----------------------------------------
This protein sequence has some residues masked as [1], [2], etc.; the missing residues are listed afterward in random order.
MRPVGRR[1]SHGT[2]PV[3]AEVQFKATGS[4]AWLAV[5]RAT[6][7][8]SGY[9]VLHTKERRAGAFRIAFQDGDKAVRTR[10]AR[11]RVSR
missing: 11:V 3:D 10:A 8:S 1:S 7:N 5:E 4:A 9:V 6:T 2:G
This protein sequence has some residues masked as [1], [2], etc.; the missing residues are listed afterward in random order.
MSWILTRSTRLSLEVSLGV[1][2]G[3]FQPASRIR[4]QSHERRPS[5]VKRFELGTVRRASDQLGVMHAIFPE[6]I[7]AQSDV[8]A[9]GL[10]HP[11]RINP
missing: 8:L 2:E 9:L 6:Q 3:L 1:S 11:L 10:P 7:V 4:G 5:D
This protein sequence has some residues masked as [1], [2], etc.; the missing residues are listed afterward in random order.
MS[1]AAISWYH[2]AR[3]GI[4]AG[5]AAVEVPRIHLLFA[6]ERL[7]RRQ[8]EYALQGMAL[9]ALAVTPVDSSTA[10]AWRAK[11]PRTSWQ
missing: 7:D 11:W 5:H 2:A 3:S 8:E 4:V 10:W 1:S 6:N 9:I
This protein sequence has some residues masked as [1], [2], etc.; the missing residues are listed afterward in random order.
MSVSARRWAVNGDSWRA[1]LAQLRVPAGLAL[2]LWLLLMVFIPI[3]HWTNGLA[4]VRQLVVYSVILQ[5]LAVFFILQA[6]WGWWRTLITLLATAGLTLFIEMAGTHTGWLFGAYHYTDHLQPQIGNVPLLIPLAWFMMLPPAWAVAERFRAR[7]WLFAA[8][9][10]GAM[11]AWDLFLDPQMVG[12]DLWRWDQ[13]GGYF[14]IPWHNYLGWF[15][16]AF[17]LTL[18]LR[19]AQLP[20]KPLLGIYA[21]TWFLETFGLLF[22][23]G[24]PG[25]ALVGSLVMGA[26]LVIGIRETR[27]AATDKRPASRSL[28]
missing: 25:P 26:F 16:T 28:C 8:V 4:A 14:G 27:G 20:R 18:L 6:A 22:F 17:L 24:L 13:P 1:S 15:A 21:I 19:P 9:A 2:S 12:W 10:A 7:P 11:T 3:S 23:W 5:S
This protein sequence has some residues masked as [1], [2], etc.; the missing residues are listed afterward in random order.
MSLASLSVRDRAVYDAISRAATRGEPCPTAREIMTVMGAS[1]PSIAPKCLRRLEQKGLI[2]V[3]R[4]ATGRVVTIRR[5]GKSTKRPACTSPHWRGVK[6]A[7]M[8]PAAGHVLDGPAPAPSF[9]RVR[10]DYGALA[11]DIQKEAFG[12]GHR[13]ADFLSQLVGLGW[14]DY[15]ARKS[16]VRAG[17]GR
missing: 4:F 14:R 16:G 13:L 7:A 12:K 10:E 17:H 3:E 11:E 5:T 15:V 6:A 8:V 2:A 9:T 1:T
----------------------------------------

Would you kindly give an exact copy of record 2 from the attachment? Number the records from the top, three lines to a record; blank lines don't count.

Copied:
This protein sequence has some residues masked as [1], [2], etc.; the missing residues are listed afterward in random order.
MSWILTRSTRLSLEVSLGV[1][2]G[3]FQPASRIR[4]QSHERRPS[5]VKRFELGTVRRASDQLGVMHAIFPE[6]I[7]AQSDV[8]A[9]GL[10]HP[11]RINP
missing: 8:L 2:E 9:L 6:Q 3:L 1:S 11:L 10:P 7:V 4:G 5:D